Continuing Increase in Fentanyl-Related Overdose Deaths

Health Advisory
Continuing Increase in Fentanyl-Related Overdose Deaths Involving

Non-Opioids Like Cocaine, Methamphetamines/Other Psychostimulants

Administer naloxone for drug overdoses even when non-opioids indicated

Preliminary 2017 data shows a continuing increase in fentanyl-related drug overdose deaths, including an increase in overdose deaths involving both cocaine and fentanyl, as well as methamphetamines/other psychostimulants and fentanyl.

Preliminary 2017 data indicates that 71% of all unintentional drug overdose deaths involved fentanyl or a fentanyl analogue. By comparison, 58% of overdose deaths did so in 2016, 37.9% in 2015, 19.9% in 2014, and 4 percent in 2013.

When the Ohio Department of Health released the 2016 Ohio Drug Overdose Report ( in August 2017, the report noted an increase in cocaine-related overdose deaths, 55.8 percent of which also involved fentanyl or an analogue.

Preliminary 2017 data indicates that in 22% (850) of all overdose deaths, cocaine and fentanyl or its analogues were both mentioned on the death certificate, compared to 15% (619) in 2016 and 8% (239) in 2015. Additionally, overdose deaths in which both fentanyl and methamphetamines/other psychostimulants were mentioned on the death certificate increased 142% from 2016 (117) to 2017 (283).

People who use illicit drugs and who are not familiar with the risks, such as those who use cocaine occasionally, are at exceptionally high risk of an overdose when using cocaine mixed with fentanyl.

Fentanyl is a schedule II synthetic painkiller approved for treating severe pain, typically advanced cancer pain. It is 30 to 50 times more potent than heroin. However, most cases of fentanyl-related harm, overdose, and death in the U.S. are linked to illegally manufactured fentanyl. Fentanyl is often mixed with heroin and/or cocaine as a combination product—with or without the user’s knowledge—to increase its euphoric effects.


Because of the increase in overdose deaths involving cocaine and fentanyl, and methamphetamines and fentanyl, the Ohio Department of Health is making several recommendations to first-responders, healthcare providers, substance abuse treatment professionals, community-based Project DAWN (Deaths Avoided With Naloxone) programs, and others who interact with people who use illicit drugs.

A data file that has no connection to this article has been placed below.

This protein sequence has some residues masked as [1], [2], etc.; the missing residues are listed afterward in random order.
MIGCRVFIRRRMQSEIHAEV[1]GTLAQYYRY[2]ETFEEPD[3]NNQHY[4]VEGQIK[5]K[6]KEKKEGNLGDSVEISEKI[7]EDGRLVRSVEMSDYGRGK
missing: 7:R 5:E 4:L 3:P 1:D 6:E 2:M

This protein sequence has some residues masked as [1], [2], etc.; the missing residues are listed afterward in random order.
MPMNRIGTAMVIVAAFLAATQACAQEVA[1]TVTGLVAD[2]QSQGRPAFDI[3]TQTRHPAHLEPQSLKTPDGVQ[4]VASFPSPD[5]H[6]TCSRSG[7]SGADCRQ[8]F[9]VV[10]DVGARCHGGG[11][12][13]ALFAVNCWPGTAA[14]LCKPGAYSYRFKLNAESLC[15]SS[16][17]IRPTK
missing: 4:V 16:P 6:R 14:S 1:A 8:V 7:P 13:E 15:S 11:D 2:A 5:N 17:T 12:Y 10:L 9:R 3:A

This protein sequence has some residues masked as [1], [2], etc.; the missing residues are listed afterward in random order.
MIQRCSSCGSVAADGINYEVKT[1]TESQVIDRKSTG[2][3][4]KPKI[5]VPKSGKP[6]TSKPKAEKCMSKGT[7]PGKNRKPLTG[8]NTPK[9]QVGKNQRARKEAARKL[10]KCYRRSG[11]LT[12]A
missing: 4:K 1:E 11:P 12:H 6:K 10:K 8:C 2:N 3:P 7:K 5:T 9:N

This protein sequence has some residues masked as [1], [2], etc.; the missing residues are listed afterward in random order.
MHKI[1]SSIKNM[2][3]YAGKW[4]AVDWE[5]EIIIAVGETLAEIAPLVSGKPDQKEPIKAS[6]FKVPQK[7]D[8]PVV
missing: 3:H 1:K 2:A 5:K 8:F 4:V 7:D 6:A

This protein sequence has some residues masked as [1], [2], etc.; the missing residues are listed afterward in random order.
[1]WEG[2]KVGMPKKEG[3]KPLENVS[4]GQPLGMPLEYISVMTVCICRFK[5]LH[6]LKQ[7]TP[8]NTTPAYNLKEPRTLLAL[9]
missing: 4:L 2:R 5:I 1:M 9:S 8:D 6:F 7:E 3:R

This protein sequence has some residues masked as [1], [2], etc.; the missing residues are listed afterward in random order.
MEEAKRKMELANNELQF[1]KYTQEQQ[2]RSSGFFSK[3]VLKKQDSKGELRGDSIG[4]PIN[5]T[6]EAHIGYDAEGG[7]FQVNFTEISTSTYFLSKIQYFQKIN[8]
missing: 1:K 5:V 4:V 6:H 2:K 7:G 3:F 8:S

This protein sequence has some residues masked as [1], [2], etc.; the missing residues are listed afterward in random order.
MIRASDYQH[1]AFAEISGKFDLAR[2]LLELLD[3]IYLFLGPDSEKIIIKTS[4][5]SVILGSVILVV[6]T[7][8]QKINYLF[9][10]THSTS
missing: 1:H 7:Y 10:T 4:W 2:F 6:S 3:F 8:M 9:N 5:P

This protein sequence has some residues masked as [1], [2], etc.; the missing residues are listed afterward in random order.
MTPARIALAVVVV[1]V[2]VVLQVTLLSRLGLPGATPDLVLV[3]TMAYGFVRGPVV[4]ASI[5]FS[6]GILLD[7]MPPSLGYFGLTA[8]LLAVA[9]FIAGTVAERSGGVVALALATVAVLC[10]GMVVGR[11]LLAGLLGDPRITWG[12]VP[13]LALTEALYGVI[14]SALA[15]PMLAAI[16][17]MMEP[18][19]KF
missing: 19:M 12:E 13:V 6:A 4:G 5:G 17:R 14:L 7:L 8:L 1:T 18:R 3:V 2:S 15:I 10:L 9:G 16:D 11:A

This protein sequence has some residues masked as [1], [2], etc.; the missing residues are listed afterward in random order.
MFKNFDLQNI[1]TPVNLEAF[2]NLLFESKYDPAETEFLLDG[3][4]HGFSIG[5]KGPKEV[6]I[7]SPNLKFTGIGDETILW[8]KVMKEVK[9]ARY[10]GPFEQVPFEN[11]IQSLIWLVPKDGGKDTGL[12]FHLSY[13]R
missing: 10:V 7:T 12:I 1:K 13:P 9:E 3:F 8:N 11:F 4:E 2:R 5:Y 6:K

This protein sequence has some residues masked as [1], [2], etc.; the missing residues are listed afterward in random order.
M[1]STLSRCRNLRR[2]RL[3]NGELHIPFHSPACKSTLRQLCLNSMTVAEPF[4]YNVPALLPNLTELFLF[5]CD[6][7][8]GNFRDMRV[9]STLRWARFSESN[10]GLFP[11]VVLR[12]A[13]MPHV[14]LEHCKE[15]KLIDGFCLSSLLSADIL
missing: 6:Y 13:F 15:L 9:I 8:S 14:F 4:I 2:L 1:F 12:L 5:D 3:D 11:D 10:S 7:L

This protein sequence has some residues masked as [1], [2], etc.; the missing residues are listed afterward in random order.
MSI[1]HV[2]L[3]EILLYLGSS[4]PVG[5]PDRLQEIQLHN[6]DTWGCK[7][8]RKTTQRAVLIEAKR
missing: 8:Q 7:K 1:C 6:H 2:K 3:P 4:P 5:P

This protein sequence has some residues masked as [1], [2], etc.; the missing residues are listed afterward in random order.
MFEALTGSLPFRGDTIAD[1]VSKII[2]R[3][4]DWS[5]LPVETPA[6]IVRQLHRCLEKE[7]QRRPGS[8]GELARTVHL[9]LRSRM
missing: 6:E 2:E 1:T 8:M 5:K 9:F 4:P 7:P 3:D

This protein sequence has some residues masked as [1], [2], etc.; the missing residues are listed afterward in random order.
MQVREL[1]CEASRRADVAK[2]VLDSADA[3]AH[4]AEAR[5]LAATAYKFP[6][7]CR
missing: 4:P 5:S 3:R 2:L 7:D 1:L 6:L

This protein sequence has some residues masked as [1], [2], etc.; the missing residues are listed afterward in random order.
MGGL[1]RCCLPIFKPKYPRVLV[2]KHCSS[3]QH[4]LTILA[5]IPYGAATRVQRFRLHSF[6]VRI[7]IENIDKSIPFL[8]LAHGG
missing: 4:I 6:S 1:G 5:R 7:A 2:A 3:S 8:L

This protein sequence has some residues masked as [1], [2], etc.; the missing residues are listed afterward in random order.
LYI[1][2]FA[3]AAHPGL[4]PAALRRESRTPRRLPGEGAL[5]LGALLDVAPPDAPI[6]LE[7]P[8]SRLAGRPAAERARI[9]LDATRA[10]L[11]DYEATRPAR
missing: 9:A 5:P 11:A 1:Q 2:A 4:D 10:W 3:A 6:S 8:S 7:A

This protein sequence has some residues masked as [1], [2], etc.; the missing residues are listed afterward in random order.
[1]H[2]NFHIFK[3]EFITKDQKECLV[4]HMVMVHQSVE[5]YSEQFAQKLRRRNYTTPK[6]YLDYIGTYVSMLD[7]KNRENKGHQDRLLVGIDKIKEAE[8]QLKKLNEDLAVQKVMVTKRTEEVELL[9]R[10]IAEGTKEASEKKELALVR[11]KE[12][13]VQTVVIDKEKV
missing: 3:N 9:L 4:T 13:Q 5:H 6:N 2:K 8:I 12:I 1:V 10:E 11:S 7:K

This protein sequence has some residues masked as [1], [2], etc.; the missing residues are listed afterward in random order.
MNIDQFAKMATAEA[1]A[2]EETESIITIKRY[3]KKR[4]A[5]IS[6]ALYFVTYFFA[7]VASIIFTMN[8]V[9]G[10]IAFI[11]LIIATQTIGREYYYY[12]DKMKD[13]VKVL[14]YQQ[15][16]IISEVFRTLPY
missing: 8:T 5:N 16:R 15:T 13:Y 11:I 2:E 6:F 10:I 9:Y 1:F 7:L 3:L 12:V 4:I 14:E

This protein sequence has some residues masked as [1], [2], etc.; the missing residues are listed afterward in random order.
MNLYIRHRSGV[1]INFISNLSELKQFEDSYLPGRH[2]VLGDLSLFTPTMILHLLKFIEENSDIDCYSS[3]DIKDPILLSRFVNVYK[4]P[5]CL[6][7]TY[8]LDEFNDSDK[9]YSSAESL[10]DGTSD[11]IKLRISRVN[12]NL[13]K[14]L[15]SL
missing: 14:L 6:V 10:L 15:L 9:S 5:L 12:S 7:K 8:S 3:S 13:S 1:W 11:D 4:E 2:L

Administer Naloxone in Drug Overdoses When Non-Opioids are Suspected/Indicated

Even though naloxone is not effective in treating drug overdoses caused solely by stimulants such as cocaine and methamphetamines, the administration of naloxone may be helpful in drug overdoses caused by a combination of stimulants and opioids like fentanyl and its analogues.

Help Educate Individuals About Dangers of Illicit Drugs Potentially Mixed With Fentanyl

Educate patients/clients who use illicit substances about the dangers of illicit drugs like cocaine and methamphetamines being mixed with fentanyl and the increased risk of overdose and death. Key points to emphasize include:

  • Fentanyl is often mixed with other drugs without the user’s knowledge.
  • Fentanyl is more likely to be fatal due to its high potency and how long it stays in the body.
  • Avoid mixing drugs (including alcohol) which increases the risk of overdose.
  • Do not use drugs while alone so that someone else can help/get help for them if they overdose.
  • Make sure that the drug user, their family and friends all have been trained on the signs and symptoms of a drug overdose, where to get naloxone and how to administer it, how to do rescue breathing, and the importance of calling 911 immediately even when naloxone is administered.
  • Do not leave the ambulance or hospital against medical advice after naloxone has been administered to reverse the overdose. The naloxone may wear off before the opioids wear off – and you could go into overdose again.

Help Individuals Get Access to Naloxone

Encourage patients/clients who use illicit drugs, as well as their family and friends, to carry naloxone. Refer them to a local Project DAWN community-based naloxone education and distribution program, or refer them to a local pharmacy that dispenses naloxone. More information about where to obtain naloxone is available at

Referral to Substance Abuse Treatment

Refer patients/clients who use illicit drugs to treatment. You can direct them to treatment and recovery resources on the “Take Charge Ohio” website (

Clinical Information About Fentanyl 

Fentanyl is an opioid analgesic. The biological effects of fentanyl are indistinguishable from those of heroin. Treatment is the same as for other opioid overdose, however, larger than usual doses of naloxone (2-10mg) and/or multiple administrations of naloxone might be required for reversal of the opioid effects. Fentanyl is not detected by standard urine opioid immunoassays; therefore, opioid exposure should not be ruled out based on toxicology screen results. Consult your laboratory for preferred testing methods. Symptoms of overdose are characteristic of central nervous system depression: lethargy, respiratory depression, pinpoint pupils, change in consciousness, seizure, and/or coma.

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